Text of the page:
Image Unavailable, Please Login
    Image Unavailable, Please Login
    Image Unavailable, Please Login
    Image Unavailable, Please Login
    Image Unavailable, Please Login
     
  21. AM1220552

    AM1220552 Karting

    May 25, 2012
    132
    Great to see that you are saving this Mexico, she deserves it!

    Kind regards

    Kim
     
  22. PSk

    PSk F1 World Champ

    Nov 20, 2002
    17,673
    Tauranga, NZ
    Full Name:
    Pete
    Subscribed.

    Funny that Ferrari and a Maserati both numbered #854 are being restored at the same time! Okay yes the correct chassis number for the Ferrari is #0854 ... but ...
    Pete
     
  23. lbird

    lbird Karting
    Silver Subscribed

    Aug 24, 2012
    222
    Germany
    #21 lbird, Aug 13, 2014
    Last edited by a moderator: Sep 7, 2017
    A little update on the engine of #204: It has been stripped and cleaned at the engine shop today. There is good news and bad news, like always when you open up old machinery.

    Let's start with the bad news: The car was driven for a while with a defective head gasket, which resulted in some material beeing burned of on one valve. That is manageable with some welding. Because of that shot head gasket water has entered the engine on the front two cylinders and stayed there for quite some time. The pistons were badly rusted together with the liners and had to be extracted with brute force, but without further damage to the liners. That is the reason why there are only 6 pistons visible on the picture, the other two are not presentable anymore.

    And there were certainly experts at work at the engine before: The conrod screws were homemade on a lathe, and even better they were fixed by lots of loctite...

    But now finally the good news:
    All measurements show standard values, so the block can hopefully be honed for oversize pistons and the crank to the first undersize measurement. The heads look surprisingly good except one point were the head gasket failed.
    So the only writeoff so far are the carburettors. A replacement set is available and will be checked out asap. The distributor looks ok and is already sent away for refurbishment.
    The block and all aluminium parts will go for glass bead blasting tomorrow, if the honing went ok and the measurements still signal the green light for oversized pistons on the first two cylinders. Wish me luck!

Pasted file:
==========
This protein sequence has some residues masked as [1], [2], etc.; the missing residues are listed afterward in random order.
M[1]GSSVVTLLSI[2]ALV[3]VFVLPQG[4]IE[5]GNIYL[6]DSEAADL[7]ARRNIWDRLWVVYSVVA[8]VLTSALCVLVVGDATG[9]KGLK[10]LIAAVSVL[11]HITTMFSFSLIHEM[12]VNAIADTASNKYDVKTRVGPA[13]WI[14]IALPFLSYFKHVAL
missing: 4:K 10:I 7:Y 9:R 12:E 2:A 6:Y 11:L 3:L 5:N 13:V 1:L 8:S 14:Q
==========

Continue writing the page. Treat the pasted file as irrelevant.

Image Unavailable, Please Login
    Image Unavailable, Please Login
    Image Unavailable, Please Login
    Image Unavailable, Please Login
    Image Unavailable, Please Login
     
  24. emsiegel13

    emsiegel13 Formula Junior

    Oct 9, 2007
    267
    Grayslake, Illinis
    Full Name:
    Elliot M. Siegel
    Be very careful of glass beading the block as even the smallest amount left anywhere that can be recirculated in the oil or water system can cause future problems. Meticulous care needs to be done in masking off areas where glass beads might end up being around after blasting. Far better would be to blast the block and heads with baking soda as any residue that remains can be washed away with water to leave everything complete clean. The valve covers and other parts that have no passages can be done nicely with glass beads but beware of using glass beads anywhere there are water or oil passages.

    Elliot
     
  25. Mexico074

    Mexico074 Formula Junior
    Silver Subscribed

    Aug 14, 2008
    944
    Harriman, TN USA
    Full Name:
    Michael Demyanovich
    Hello lbird...

    Interesting about your engine! You may have mentioned this before, but is this a 4.2 or
    4.7? Also, if I understand correctly, you plan on using oversize pistons on two cylinders,
    is this correct? If the block and the liners are ok, as well as the crank as you sort of
    indicate, why not just have them nicely polished? Is shaving the crank journals to one undersize really necessary? Is having 2 oversized pistons the only solution?

    Perhaps I missed something, but I think more info on what's wrong with the block and crankshaft would be interesting to know...

    Mike
     
  26. lbird

    lbird Karting
    Silver Subscribed

    Aug 24, 2012
    222
    Germany
    No, of course all pistons will be renewed and have the same (oversized) size. All the liners have to be honed, but the first two cylinders will determine the piston size. Polishing will definitely not do the trick. The block will be honed accordingly. The engine is a 4.7, by the way.
    The crank is basically ok, but needs to be machined and balanced anyway.

    @Elliot: We will be extremely cautious to remove all blasting residue. I will ask my blasting shop if they use baking soda as an alternative, but until know glass beads never caused a problem when everything is cleaned properly afterwards.
     
  27. PSk

    PSk F1 World Champ

    Nov 20, 2002
    17,673
    Tauranga, NZ
    Full Name:
    Pete
    I'm probably miss-understanding but I would never weld a valve ... just bin it and replace.

    Also why do you think the conrod bolts are not original?
    Pete
     

Share This Page